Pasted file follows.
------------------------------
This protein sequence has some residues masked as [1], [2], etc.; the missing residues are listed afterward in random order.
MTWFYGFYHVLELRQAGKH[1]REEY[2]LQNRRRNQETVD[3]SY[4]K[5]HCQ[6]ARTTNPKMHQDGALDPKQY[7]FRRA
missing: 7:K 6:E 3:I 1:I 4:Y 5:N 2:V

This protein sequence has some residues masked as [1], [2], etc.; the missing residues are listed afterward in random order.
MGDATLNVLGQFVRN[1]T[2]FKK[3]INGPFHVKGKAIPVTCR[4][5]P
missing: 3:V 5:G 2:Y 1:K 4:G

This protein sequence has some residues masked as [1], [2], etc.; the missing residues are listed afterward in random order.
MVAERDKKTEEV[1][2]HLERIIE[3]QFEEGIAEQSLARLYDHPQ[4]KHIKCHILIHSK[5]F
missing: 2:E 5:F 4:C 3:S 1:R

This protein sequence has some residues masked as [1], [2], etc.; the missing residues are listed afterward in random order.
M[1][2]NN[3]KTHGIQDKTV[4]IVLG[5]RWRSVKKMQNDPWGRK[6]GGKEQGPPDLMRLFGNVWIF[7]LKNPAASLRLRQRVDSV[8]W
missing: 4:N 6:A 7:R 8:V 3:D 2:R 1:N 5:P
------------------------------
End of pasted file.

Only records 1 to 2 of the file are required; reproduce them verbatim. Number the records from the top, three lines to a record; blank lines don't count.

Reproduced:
This protein sequence has some residues masked as [1], [2], etc.; the missing residues are listed afterward in random order.
MTWFYGFYHVLELRQAGKH[1]REEY[2]LQNRRRNQETVD[3]SY[4]K[5]HCQ[6]ARTTNPKMHQDGALDPKQY[7]FRRA
missing: 7:K 6:E 3:I 1:I 4:Y 5:N 2:V

This protein sequence has some residues masked as [1], [2], etc.; the missing residues are listed afterward in random order.
MGDATLNVLGQFVRN[1]T[2]FKK[3]INGPFHVKGKAIPVTCR[4][5]P
missing: 3:V 5:G 2:Y 1:K 4:G